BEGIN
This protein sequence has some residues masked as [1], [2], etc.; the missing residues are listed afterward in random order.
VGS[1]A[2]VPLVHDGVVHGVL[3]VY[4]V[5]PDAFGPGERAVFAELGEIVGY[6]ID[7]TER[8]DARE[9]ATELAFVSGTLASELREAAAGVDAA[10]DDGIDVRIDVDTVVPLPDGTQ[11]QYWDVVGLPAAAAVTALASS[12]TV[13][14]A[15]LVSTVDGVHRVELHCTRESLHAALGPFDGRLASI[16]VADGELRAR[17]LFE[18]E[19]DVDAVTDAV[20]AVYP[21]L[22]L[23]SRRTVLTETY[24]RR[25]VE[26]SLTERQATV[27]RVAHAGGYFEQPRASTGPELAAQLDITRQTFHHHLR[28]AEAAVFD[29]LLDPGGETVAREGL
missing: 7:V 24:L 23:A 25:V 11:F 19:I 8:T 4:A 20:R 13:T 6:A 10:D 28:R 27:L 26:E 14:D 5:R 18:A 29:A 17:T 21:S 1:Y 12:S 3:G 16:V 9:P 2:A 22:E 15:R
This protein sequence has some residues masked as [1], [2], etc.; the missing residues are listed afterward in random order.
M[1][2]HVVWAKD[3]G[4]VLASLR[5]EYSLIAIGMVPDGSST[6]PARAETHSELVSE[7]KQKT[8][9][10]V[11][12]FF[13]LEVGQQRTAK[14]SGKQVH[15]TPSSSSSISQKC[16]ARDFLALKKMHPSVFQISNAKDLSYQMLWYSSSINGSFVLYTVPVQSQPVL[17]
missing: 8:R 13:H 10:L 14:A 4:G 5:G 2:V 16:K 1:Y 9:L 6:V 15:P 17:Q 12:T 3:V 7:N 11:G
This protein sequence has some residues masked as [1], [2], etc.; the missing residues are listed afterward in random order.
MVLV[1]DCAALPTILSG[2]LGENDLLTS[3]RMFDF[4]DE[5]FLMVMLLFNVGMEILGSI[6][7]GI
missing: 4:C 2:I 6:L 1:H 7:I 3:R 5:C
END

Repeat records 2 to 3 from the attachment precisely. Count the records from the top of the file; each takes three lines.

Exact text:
This protein sequence has some residues masked as [1], [2], etc.; the missing residues are listed afterward in random order.
M[1][2]HVVWAKD[3]G[4]VLASLR[5]EYSLIAIGMVPDGSST[6]PARAETHSELVSE[7]KQKT[8][9][10]V[11][12]FF[13]LEVGQQRTAK[14]SGKQVH[15]TPSSSSSISQKC[16]ARDFLALKKMHPSVFQISNAKDLSYQMLWYSSSINGSFVLYTVPVQSQPVL[17]
missing: 8:R 13:H 10:L 14:A 4:G 5:G 2:V 16:K 1:Y 9:L 6:V 15:P 17:Q 12:T 3:V 7:N 11:G
This protein sequence has some residues masked as [1], [2], etc.; the missing residues are listed afterward in random order.
MVLV[1]DCAALPTILSG[2]LGENDLLTS[3]RMFDF[4]DE[5]FLMVMLLFNVGMEILGSI[6][7]GI
missing: 4:C 2:I 6:L 1:H 7:I 3:R 5:C